Skin Like Starshine

Dead in the water,

a bright gash in the darkness

beneath the canal bridge,

the fish was easy to scoop up

and carry home.

It was the first dead thing

I had ever held

that was not food.

In the quiet of the untended

and untidy back garden

of the home that housed

an unmanned marriage

being slowly unmade,

I could look at it

without being looked at.

Wider than both of my

childish hands, the cold,

dead weight of it

was somehow significant.

I didn’t know what type of fish

it was. A perch that had

fallen, perhaps.

It didn’t matter.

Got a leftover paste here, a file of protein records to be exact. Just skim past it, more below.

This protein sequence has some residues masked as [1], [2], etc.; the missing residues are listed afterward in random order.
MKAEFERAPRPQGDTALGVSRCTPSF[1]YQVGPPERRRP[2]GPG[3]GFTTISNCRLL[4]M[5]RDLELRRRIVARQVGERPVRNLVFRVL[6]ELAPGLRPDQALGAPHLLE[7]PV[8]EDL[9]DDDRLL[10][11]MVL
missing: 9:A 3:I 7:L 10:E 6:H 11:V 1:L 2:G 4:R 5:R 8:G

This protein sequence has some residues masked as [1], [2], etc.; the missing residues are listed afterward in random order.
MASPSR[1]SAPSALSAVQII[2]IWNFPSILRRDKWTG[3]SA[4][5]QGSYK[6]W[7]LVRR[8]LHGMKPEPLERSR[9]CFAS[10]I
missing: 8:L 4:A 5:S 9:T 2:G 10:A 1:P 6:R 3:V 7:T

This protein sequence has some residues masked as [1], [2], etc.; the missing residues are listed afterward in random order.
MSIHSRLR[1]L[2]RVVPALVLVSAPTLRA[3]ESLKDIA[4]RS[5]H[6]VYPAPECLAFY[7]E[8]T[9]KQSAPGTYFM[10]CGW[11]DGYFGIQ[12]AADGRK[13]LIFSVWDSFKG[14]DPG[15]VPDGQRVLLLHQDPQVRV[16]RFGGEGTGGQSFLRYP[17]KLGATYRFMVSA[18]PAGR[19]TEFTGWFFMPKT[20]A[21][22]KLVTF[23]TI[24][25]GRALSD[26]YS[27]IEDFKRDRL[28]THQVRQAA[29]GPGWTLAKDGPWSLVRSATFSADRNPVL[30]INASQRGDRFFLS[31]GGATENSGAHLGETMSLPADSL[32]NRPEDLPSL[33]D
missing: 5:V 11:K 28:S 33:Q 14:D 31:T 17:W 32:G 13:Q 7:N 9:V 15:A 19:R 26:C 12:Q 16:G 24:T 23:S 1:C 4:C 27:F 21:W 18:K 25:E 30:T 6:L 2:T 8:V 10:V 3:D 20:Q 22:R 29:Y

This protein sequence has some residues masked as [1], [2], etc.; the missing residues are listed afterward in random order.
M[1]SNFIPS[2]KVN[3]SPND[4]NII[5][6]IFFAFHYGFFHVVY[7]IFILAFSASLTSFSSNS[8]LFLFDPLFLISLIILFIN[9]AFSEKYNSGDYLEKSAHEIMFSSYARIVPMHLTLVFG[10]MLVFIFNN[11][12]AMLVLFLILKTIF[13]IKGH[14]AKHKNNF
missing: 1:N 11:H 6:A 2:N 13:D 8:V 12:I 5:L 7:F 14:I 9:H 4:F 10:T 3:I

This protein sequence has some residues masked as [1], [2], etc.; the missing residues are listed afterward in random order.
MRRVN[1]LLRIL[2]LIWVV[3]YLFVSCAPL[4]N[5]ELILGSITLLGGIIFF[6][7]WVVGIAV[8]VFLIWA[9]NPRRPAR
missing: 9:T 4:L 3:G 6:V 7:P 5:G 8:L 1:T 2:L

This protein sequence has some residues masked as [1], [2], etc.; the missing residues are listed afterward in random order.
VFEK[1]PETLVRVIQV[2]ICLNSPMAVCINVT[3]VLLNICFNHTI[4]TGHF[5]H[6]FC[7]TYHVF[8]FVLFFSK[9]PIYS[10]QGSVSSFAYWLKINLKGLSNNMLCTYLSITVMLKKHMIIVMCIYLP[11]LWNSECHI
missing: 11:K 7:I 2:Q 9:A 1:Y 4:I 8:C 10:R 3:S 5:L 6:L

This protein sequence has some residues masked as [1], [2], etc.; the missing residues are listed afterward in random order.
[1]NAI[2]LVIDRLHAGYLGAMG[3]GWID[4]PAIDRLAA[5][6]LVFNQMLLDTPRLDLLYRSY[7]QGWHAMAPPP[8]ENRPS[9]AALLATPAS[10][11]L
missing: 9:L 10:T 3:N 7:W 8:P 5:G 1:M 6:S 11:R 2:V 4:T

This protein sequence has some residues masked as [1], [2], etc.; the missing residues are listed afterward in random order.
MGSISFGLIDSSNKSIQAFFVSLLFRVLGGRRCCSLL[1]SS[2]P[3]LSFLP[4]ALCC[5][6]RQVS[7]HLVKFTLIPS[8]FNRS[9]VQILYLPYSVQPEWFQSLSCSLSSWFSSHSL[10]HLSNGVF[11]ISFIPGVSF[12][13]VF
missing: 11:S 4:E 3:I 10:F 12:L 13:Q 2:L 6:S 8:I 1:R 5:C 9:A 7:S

It was beautiful.

In my hand, I could see

skin like starshine, scales,

a million little speckles of light,

twinkling brightly

as I moved the fish.

I frilled the fins, umbrellaed them,

spread them, felt the spines of them,

tiny masts for sails.

I looked inside

the silent mouth,

and wondered at the eyes

that didn’t look at me,

wondered what they had seen.

After a while, I put it somewhere safe,

the hiding place beside the garage.

The flies soon found it.

When I looked again, it was sagged

and maggotty and rank.

I covered it with bricks, not to hide it

or protect it. Like watching

what the grown-ups did,

I just wanted to stop

seeing it.

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